Why is it that today’s ubiquitous face masks seem to come in only one size? The wrong size.
For a garment that enjoys such widespread use, you’d think manufacturers would have the sizing down pat. And you’d be wrong.
It didn’t take long for J.A. Uniforms to reconstruct early mass-market masks with an eye for improved sizing, functionality and esthetics. Common sense governed our strategy: The length between the bridge of your nose and the tip of your chin, key to achieving a good fit, varies from person to person. The tension on the fastener is another key variable: If it’s too tight, it digs into your skin; too loose and the mask will droop.
Given our early advances in face-mask design, the too-good-to-be-true, one-size-fits-all model was quickly relegated to one size fits most. This, we felt, was a more fitting (pardon the pun) label. Then we set out to design and manufacture masks in other dimensions. The goal: having a broader range of sizes to better accommodate the growing needs of our customers.
We reimagined the traditional mask, offering added length, adjustable or double ear loops, soft-elastic fasteners, and 3-ply performance stretch cloth. Now, the fit was improving. But what about the mask’s protective qualities?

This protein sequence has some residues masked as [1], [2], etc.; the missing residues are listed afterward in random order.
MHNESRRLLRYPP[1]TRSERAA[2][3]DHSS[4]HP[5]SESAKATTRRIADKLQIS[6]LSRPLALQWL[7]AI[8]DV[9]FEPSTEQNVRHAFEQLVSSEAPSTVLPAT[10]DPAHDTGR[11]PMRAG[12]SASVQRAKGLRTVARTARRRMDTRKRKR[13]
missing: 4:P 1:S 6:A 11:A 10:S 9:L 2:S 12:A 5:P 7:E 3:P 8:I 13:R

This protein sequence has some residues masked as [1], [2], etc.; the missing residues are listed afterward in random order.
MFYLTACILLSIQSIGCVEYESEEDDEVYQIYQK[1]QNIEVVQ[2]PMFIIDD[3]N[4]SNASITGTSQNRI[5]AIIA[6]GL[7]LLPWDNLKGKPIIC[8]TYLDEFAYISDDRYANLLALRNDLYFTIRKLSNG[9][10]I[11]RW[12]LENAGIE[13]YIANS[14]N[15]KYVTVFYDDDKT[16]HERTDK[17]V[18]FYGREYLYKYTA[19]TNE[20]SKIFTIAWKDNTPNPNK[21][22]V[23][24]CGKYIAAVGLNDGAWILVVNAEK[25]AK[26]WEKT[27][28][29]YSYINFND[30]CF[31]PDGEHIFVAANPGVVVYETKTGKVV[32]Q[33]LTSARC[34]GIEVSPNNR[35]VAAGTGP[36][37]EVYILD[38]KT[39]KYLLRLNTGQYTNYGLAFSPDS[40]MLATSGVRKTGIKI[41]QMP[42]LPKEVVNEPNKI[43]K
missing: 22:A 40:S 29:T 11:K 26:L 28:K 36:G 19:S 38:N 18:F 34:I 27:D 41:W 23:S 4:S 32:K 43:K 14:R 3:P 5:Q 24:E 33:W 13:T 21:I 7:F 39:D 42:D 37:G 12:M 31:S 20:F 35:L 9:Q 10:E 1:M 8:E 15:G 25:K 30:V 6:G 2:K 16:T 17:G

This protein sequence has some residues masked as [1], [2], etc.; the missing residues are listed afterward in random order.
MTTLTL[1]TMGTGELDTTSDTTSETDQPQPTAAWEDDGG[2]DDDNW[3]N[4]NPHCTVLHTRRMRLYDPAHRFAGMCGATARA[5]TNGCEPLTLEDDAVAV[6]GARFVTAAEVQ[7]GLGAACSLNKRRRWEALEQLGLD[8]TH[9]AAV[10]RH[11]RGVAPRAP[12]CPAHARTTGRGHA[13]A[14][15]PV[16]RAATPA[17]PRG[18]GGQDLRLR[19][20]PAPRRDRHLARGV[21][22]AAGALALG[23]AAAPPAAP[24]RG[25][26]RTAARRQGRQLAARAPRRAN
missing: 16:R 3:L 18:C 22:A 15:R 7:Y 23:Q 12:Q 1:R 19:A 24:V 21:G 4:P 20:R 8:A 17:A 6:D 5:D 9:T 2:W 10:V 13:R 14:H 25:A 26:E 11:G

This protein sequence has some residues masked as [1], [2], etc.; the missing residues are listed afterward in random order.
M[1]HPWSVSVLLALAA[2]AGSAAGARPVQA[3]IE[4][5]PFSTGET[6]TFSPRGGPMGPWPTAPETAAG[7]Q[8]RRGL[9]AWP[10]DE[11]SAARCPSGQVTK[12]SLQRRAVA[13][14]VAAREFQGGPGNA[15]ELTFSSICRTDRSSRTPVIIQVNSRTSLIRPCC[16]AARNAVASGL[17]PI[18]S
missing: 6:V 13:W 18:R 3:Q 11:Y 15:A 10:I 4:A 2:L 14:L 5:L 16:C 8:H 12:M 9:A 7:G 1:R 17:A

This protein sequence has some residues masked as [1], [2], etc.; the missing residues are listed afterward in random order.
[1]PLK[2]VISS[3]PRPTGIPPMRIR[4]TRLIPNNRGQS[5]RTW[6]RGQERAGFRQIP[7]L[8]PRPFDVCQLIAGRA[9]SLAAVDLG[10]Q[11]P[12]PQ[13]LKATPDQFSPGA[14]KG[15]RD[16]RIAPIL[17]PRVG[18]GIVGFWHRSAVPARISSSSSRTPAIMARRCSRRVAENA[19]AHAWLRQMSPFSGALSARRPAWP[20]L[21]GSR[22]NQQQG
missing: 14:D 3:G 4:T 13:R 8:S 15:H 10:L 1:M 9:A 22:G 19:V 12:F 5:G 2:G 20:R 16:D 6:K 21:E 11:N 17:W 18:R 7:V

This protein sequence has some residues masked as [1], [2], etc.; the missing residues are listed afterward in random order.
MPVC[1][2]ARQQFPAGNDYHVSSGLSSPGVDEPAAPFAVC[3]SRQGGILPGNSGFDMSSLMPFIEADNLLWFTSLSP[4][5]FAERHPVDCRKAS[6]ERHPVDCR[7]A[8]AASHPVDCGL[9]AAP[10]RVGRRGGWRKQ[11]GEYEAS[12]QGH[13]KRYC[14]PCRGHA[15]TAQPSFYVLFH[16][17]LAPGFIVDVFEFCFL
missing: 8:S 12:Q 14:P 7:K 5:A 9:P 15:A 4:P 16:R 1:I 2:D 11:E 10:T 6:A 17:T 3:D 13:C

As anyone who has worn a mask knows, most sag, slide, and pinch in between adjustments. The adjustments, often with contaminated hands, can move bacteria or a virus directly into the breathable area. So much for protection.
By keeping our masks in place, we were able to guard against this contamination while preserving some modicum of tidiness about the face.
Actually, it’s what we dubbed “messy-mask syndrome” that prompted J.A. Uniform’s mask-sizing epiphany. In the early days of the COVID-19 pandemic, our factory workers were struggling with the fit of their own masks. It was a tug here, an exposed nostril there, and sagging fabric everywhere. The look was worthy of a good laugh.
There’s nothing like the juxtaposition of a lopsided mask dangling below a foggy pair of cat-eye glasses! Is the wearer of the trendy glasses aiming to channel the timeless style of Grace Kelly? If so, let’s just say the ill-fitting mask does her no favors.
And what about the steam room effect? How do you keep your warm breath from rising up to your glasses and causing them to fog? The first line of defense is a mask with a nose bridge or a mask that is shaped to fit your face. Buying the right size, of course, is vital.
In the world of masks, you’ll find a little sizing can go a long way.